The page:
The Trumpeter Swan is the largest waterfowl species in North America. It was once abundant and ranged across the northern prairies of North America, but was nearly driven to extinction by the end of the 19th century due to unregulated hunting and the millinery trade (swan feathers were popular in lady's hats and made the best quill pens). Due to intensive reintroduction efforts in the Midwest, the species is making a comeback. John James Audubon himself reported the first Trumpeter Swans in Tennessee in November 1820. The species was not seen again in the state until December 2001 when a family of two adults and an immature were found in Lauderdale County. Unfortunately, two of these birds were mistaken for Snow Geese and shot. Additional sights, mostly from the western part of Tennessee, were confirmed in 2003, 2004, 2009, and 2010 from Dyer, Lake, Madison, Sullivan, and Washington Counties, from late December through early March. Though still a very rare bird in Tennessee, as the eastern population continues to increase, additional sightings are expected. It is illegal to hunt any species of swan in Tennessee.
Description: This pure white swan has a long, straight neck, and a long, straight, flat, black bill. Males and females look alike. Immature birds (August - December) are dirty white overall; legs gray-pink, turning yellowish gray to dull black, and bill gray-black at base, pink towards tip, turning completely black over time.
Weight: 23 lbs.
Voice: The name of this swan comes from its deep trumpeting call.
- Tundra Swans are rare migrants and winter residents in Tennessee, and though much smaller, are very difficult to distinguish from Trumpeter Swans. (See link below for more details.)
- Mute Swans have a curved neck, and an orange bill. They were introduced from Europe, are uncommon in Tennessee, but generally occur on farm ponds rather than large bodies of water.
- Snow Geese are smaller, and have black wing-tips, shorter necks, and a pink bill.
Habitat: Winters in lakes, streams, springs, rivers, and reservoirs.
Diet: Aquatic plants, seeds, tubers, grains, some mollusks and arthropods.
Nesting and reproduction: The Trumpeter Swan has never been known to nest in Tennessee.
Status in Tennessee: Trumpeter Swans are extremely rare in Tennessee, but there have been several records in the past 10 years. In the winter of 2010 there were 3 occurrences in Tennessee: 3 birds in Dyer and Lake Counties, and 1 immature in Madison County. Recent records have been from late December through early March. It is illegal to hunt any species of swan in Tennessee.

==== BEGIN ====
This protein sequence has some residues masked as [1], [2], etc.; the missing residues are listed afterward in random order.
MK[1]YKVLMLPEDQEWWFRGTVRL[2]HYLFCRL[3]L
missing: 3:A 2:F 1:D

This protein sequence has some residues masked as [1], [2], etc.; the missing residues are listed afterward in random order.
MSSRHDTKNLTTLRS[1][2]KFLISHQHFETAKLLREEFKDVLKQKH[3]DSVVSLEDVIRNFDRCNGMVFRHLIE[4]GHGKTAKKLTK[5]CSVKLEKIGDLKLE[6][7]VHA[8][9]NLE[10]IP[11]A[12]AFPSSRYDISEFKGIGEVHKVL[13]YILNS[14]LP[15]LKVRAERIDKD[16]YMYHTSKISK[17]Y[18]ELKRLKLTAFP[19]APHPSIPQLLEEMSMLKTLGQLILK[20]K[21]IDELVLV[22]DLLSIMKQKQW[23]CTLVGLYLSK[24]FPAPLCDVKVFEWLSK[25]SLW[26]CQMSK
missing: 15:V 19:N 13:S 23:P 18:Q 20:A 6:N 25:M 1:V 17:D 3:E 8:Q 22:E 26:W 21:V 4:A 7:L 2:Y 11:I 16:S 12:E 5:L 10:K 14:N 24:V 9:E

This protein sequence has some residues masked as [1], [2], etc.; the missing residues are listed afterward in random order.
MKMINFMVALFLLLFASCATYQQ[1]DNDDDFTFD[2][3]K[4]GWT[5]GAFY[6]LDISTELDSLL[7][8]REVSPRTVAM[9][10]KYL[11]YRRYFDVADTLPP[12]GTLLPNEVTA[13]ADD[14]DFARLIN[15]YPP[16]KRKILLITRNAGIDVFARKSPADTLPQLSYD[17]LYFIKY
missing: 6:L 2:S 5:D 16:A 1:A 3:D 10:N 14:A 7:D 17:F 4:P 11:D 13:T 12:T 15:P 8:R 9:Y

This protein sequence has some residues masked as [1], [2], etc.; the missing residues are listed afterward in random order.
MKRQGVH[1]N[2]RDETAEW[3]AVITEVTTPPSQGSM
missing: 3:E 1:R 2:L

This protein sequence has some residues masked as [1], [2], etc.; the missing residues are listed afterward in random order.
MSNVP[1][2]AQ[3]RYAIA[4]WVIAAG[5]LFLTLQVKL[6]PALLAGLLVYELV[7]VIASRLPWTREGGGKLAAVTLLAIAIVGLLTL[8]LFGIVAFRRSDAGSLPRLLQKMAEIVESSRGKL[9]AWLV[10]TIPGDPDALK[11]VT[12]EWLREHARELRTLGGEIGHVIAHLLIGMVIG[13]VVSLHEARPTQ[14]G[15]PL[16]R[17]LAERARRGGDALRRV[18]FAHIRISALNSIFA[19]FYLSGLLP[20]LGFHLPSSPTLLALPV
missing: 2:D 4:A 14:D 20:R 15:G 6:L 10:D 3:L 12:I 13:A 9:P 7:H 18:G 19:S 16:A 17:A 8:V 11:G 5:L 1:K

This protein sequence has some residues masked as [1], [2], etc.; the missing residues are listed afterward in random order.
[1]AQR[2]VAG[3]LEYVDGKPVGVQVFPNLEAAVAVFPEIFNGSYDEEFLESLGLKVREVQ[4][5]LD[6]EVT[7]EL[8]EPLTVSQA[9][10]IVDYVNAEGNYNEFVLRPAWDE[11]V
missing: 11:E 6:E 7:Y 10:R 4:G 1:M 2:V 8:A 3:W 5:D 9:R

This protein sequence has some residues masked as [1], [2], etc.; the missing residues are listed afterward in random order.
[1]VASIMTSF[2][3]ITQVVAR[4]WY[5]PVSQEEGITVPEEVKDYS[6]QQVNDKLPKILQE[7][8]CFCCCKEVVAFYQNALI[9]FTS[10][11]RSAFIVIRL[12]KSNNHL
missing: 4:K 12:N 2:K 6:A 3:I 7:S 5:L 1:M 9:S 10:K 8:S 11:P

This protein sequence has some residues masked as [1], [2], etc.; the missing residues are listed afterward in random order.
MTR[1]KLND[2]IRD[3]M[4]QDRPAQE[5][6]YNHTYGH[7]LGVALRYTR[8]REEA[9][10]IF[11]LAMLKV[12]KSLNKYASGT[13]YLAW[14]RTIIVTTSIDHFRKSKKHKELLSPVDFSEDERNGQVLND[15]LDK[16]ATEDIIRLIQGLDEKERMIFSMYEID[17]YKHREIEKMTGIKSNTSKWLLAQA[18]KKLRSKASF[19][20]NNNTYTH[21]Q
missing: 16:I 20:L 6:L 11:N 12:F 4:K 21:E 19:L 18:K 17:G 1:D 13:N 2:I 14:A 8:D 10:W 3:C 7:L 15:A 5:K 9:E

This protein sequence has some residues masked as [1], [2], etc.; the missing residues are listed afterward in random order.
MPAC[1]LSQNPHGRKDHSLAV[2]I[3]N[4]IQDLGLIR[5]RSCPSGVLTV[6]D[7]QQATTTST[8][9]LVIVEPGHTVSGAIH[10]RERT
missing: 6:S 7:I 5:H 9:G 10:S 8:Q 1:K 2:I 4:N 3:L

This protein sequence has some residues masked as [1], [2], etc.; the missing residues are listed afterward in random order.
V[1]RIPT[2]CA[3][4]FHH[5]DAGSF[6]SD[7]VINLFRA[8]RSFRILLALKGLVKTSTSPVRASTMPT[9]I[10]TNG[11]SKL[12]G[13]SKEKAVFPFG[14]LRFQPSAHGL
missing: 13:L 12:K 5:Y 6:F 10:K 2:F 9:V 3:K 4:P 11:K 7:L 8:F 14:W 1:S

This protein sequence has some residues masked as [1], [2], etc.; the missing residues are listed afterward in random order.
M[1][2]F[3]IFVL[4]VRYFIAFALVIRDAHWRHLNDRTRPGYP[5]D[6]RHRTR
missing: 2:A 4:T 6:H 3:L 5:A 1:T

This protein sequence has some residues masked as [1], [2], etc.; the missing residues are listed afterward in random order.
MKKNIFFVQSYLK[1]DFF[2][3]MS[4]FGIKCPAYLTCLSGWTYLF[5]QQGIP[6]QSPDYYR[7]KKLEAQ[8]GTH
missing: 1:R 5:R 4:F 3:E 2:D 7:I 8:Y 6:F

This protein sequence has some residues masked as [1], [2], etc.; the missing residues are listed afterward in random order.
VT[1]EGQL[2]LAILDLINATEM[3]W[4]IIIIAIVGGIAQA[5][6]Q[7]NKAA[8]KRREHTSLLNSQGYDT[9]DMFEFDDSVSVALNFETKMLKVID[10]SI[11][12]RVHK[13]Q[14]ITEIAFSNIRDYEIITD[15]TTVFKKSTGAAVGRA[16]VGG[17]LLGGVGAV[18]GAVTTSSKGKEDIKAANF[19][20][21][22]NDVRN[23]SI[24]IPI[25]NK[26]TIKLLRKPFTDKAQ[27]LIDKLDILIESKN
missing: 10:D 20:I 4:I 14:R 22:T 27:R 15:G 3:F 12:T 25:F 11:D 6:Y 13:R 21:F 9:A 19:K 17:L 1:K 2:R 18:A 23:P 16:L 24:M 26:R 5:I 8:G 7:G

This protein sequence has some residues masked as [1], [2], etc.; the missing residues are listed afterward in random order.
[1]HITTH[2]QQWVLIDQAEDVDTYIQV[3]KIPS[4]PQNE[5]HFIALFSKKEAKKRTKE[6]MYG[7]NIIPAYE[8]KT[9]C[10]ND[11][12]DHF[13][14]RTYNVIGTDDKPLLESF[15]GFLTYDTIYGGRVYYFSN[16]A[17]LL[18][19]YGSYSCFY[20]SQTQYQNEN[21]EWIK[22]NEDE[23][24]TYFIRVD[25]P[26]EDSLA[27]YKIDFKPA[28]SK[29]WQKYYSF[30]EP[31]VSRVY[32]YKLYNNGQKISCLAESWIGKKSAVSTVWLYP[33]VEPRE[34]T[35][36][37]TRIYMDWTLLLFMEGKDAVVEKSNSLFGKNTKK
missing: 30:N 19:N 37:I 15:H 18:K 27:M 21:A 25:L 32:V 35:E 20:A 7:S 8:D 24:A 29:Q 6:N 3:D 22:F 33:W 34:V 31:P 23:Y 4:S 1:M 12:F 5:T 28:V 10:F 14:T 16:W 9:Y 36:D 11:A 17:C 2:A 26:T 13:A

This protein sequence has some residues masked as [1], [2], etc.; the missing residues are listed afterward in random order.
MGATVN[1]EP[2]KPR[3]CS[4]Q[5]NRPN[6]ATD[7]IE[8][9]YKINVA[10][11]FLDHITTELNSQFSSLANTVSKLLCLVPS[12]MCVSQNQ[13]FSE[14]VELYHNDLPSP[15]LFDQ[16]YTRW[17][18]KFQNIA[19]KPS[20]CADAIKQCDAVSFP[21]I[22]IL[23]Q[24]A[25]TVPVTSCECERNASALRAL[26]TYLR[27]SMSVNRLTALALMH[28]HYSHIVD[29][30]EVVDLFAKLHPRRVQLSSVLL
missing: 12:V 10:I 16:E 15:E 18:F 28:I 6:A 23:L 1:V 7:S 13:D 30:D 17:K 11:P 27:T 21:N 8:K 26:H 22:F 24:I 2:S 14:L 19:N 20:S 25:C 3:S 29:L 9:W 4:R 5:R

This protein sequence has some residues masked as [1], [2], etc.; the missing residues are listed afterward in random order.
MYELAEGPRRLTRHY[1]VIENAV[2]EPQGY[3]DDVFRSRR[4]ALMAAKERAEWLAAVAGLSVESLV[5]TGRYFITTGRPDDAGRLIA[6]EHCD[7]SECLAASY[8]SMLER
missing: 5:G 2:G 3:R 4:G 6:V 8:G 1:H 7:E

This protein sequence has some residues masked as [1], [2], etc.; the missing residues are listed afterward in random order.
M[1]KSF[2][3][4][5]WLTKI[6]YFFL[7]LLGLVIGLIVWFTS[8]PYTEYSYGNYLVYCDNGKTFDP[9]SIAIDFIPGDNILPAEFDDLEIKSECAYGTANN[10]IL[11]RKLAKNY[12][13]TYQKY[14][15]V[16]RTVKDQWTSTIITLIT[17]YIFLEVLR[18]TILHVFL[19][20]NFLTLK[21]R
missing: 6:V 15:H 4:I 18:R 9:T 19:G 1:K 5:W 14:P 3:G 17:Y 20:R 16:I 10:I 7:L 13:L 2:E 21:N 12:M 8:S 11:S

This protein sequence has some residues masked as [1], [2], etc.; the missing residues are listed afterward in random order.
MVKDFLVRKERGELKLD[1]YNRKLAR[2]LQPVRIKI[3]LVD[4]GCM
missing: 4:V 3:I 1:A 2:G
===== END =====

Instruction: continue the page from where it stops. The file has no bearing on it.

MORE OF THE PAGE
Dynamic map of Trumpeter Swan eBird observations in Tennessee
- There are now three separate populations of Trumpeter Swans; the Pacific Coast Population breeding in Alaska and western Canada; the Rocky Mountain Population wintering primarily in the Red Rock Lakes National Wildlife Refuge; and the Interior Population, which includes all Trumpeter Swans breeding east of the Rocky Mountains. It is this population that is the product of intensive reintroduction efforts, and the source of any Trumpeter Swans found in Tennessee.
- Restoration efforts have suffered numerous setbacks including lead poisoning, power line collisions, and illegal shooting. In Tennessee, Trumpeter Swans were illegally shot in 2002 (2 of the 3 birds that arrived in December 2001), and one immature was poached in 2010. All supposedly misidentified as Snow Geese.The TWRA waterfowl guide now features a page called "Don't Shoot Unless You're Sure" featuring Trumpeter and Tundra Goose descriptions. It is illegal to hunt any species of swan in Tennessee.
- The oldest known Trumpeter Swan was 23 years 10 months old.
Best places to see in Tennessee: Tundra Swans are rare throughout Tennessee. Lauderdale Waterfowl Refuge may be the best location in West Tennessee for winter Tundra Swans.
For more information:
The Trumpeter Swan Society
Identification of Tundra and Trumpeter Swans
Mitchell, Carl D. and Michael W. Eichholz. 2010. Trumpeter Swan (Cygnus buccinator), The Birds of North America No. 105 (A. Poole and F. Gill, eds.). The Academy of Natural Sciences, Philadelphia, PA, and The American Ornithologists' Union, Washington, D.C.
Robinson J. C. 1990. An Annotated Checklist of the Birds of Tennessee. Univ. Tennessee Press, Knoxville.
Sibley, D. A. 2000. The Sibley Guide to Birds. A. A. Knopf, New York, NY.
Consider using the online bird checklist program at eBird to help us understand bird populations and distributions in Tennessee. Click here to see how.